Finally, I found it interesting that you were using the terminology of 'amateur' performance for what sounds like a fringe showcase. Although there are a lot of (particularly old school) actors who like to make loud declarations that any performance is, literally, 'amateur' if you're not paid for it, I believe that a distinction can, and should, be drawn between true 'amateur' theatre and 'fringe' work. At root, the difference is basically this: true 'amateur' work is work in which the performance is taken on for the love of the production, a hobbyist activity, in which no-one performs for any reason other than the sake of performance and so is in no sense 'professional' (it is also generally performed by those to whom acting is not considered a career, but a sideline); 'fringe work' may rarely pay much, if anything, but is performed by career actors (the reason most do it is because they are hoping to use it to kick start their career as wage earning actors) and there is always (or should be) an expectation of making money from a show in some way. A one off showcase evening is a little different in form, but the distinction still applies. The reason this *is* important is because it conditions your awareness of how you deserve to be treated, what responsibilities you have for vetting all the ins and outs of a production set-up, and what you should be owed in your capacity as a working professional. In truth, if you think of the work you do as 'amateur', you get treated like an amateur, and that is no good for finding ways to make the fringe work for you.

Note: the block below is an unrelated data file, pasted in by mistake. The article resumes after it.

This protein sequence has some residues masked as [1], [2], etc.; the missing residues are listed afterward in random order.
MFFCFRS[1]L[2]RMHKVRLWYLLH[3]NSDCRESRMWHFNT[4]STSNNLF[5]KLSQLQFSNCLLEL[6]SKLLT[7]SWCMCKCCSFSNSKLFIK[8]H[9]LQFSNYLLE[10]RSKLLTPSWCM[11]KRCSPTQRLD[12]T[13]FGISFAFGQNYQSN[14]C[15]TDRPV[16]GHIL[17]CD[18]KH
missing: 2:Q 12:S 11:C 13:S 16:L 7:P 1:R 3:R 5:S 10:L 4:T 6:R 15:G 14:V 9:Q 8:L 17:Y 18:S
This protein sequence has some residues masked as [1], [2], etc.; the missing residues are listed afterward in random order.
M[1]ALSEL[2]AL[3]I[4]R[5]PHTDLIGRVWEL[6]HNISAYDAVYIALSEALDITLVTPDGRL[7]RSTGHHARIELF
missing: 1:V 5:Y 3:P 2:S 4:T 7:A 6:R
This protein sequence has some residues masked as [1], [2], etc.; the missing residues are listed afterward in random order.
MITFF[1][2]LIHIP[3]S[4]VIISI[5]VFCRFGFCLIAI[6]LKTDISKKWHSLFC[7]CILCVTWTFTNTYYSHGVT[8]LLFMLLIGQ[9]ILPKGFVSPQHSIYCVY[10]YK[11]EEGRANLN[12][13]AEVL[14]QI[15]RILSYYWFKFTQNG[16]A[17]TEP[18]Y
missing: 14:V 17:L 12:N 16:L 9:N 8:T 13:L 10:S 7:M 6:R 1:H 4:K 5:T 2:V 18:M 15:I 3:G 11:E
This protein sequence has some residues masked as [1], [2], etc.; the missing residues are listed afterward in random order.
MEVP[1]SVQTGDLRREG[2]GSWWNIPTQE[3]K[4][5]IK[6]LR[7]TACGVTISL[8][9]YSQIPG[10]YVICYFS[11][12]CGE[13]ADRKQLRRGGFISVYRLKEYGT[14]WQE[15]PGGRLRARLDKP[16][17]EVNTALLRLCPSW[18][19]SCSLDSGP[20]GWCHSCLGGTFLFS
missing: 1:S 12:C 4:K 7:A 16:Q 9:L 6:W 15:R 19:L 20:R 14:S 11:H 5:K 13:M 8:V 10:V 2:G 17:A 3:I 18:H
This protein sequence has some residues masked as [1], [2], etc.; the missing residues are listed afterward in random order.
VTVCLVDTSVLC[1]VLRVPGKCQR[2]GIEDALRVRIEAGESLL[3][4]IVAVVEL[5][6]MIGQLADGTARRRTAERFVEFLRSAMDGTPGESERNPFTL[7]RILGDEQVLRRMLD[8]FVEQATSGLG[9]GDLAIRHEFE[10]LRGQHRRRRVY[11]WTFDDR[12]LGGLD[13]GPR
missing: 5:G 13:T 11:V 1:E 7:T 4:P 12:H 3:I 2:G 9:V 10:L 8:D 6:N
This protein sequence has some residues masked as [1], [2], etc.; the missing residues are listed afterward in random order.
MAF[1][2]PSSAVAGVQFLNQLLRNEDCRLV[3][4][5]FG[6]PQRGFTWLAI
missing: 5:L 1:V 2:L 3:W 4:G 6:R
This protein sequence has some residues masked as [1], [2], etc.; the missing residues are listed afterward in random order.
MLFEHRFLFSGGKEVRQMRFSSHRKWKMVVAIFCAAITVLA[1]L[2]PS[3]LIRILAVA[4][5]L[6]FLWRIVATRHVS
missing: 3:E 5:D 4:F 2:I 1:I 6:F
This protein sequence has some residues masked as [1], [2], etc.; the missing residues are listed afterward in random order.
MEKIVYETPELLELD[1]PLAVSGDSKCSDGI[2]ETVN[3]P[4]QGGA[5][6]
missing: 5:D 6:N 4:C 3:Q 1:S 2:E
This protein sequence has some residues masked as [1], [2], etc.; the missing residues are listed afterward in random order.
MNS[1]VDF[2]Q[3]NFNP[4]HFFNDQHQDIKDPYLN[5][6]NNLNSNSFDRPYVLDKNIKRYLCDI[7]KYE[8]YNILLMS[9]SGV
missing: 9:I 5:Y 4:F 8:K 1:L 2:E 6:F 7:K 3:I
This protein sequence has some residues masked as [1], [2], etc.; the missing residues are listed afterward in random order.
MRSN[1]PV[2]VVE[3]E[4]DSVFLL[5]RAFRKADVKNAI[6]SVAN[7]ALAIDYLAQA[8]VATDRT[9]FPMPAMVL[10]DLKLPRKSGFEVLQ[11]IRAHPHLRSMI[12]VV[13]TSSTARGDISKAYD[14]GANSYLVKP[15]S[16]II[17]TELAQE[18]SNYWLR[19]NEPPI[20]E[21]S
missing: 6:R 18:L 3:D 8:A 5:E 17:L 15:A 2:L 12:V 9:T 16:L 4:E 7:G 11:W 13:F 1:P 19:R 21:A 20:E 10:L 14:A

• 21st May 2012
    • 16
  • Lee Ravitz

    Actor

    As to Stuart's comment: I agree that any company that gives you a promise that they will offer you footage and then reneges on that verbal agreement later is pretty hopeless.

    With that said, most theatre companies are only ever recording a piece for the sake of some kind of company record, and have no intention of broadcast, so it's often a rough and ready sort of job. If they felt there was no need to go to all the energy and commitment of editing the material together properly afterwards, then I suspect they were just trying to bluster their way past the idea that they had ever agreed to offer you something in the first place. Asking for access to the unedited footage is often, from what little I've experienced, a relatively bad idea because if there are enough separate files and they are big enough, it can be an extremely arduous job to download all the information and a final edited version is infinitely more accessible. A perennial issue with screen footage being used on showreel is that most production companies will not offer unedited rushes (which could then be re-edited to privilege e.g. your specific performance) to the actor because it is far too time consuming and labour intensive to do this: they will send (when they *do* send the footage!) a final edit, and material will have to excerpted from that. Although I think it likely that this was a considerably more straightforward shoot, your request may still have raised issues, especially if the theatre team are not greatly technically competent.